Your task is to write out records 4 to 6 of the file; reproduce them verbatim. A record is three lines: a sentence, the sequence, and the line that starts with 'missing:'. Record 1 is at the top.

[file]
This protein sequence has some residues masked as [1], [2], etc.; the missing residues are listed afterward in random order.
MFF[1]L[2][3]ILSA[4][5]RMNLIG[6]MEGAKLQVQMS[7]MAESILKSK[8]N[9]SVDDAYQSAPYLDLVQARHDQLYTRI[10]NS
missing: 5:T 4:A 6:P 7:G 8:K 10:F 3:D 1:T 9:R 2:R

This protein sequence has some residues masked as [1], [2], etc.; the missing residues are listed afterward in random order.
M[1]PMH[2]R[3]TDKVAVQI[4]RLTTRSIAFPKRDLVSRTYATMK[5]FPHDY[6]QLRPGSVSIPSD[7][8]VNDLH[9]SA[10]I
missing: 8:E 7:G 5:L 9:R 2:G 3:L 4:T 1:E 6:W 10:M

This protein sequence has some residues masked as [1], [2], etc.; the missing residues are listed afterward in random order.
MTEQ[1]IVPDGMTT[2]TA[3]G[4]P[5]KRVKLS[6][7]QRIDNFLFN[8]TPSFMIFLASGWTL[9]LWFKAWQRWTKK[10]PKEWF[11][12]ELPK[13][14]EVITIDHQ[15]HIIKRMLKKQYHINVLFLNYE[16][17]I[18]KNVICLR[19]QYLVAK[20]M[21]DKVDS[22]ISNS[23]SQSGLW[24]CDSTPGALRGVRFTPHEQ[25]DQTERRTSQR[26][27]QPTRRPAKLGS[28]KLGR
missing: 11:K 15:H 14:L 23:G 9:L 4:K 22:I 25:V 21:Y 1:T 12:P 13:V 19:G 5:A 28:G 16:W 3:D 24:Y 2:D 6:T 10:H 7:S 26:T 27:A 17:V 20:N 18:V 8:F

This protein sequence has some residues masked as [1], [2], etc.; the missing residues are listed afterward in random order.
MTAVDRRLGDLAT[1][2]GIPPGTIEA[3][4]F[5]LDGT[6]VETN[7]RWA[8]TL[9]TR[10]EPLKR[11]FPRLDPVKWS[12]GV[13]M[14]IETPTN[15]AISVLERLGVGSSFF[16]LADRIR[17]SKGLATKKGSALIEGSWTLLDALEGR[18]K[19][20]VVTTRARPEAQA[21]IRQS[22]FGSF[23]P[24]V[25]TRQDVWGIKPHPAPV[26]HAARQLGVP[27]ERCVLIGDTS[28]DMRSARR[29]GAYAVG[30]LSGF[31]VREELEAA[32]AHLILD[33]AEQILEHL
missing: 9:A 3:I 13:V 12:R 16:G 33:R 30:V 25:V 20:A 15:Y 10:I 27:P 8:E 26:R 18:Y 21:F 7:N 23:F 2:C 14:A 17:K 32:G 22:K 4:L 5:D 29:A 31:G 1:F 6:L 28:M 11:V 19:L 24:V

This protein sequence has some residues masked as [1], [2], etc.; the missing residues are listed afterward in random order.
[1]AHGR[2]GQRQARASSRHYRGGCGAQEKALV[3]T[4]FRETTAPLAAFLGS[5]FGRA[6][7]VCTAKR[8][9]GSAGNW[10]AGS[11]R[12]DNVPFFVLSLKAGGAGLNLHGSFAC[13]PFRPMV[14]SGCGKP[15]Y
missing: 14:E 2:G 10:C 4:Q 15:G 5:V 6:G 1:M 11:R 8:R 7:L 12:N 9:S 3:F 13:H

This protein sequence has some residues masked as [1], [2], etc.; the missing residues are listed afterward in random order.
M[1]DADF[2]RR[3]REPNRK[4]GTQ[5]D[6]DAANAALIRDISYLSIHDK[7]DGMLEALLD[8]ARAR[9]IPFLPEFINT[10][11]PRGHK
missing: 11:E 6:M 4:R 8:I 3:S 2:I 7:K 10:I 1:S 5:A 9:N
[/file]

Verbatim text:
This protein sequence has some residues masked as [1], [2], etc.; the missing residues are listed afterward in random order.
MTAVDRRLGDLAT[1][2]GIPPGTIEA[3][4]F[5]LDGT[6]VETN[7]RWA[8]TL[9]TR[10]EPLKR[11]FPRLDPVKWS[12]GV[13]M[14]IETPTN[15]AISVLERLGVGSSFF[16]LADRIR[17]SKGLATKKGSALIEGSWTLLDALEGR[18]K[19][20]VVTTRARPEAQA[21]IRQS[22]FGSF[23]P[24]V[25]TRQDVWGIKPHPAPV[26]HAARQLGVP[27]ERCVLIGDTS[28]DMRSARR[29]GAYAVG[30]LSGF[31]VREELEAA[32]AHLILD[33]AEQILEHL
missing: 9:A 3:I 13:V 12:R 16:G 33:R 30:V 25:V 20:A 15:Y 10:I 27:P 8:E 26:R 18:Y 21:F 7:N 23:F 2:C 14:A 17:K 32:G 22:K 4:L 5:D 29:A 31:G 1:F 6:L 28:M 11:V 19:L 24:V

This protein sequence has some residues masked as [1], [2], etc.; the missing residues are listed afterward in random order.
[1]AHGR[2]GQRQARASSRHYRGGCGAQEKALV[3]T[4]FRETTAPLAAFLGS[5]FGRA[6][7]VCTAKR[8][9]GSAGNW[10]AGS[11]R[12]DNVPFFVLSLKAGGAGLNLHGSFAC[13]PFRPMV[14]SGCGKP[15]Y
missing: 14:E 2:G 10:C 4:Q 15:G 5:V 6:G 1:M 11:R 8:R 7:L 12:N 9:S 3:F 13:H

This protein sequence has some residues masked as [1], [2], etc.; the missing residues are listed afterward in random order.
M[1]DADF[2]RR[3]REPNRK[4]GTQ[5]D[6]DAANAALIRDISYLSIHDK[7]DGMLEALLD[8]ARAR[9]IPFLPEFINT[10][11]PRGHK
missing: 11:E 6:M 4:R 8:I 3:S 2:I 7:K 10:I 1:S 5:A 9:N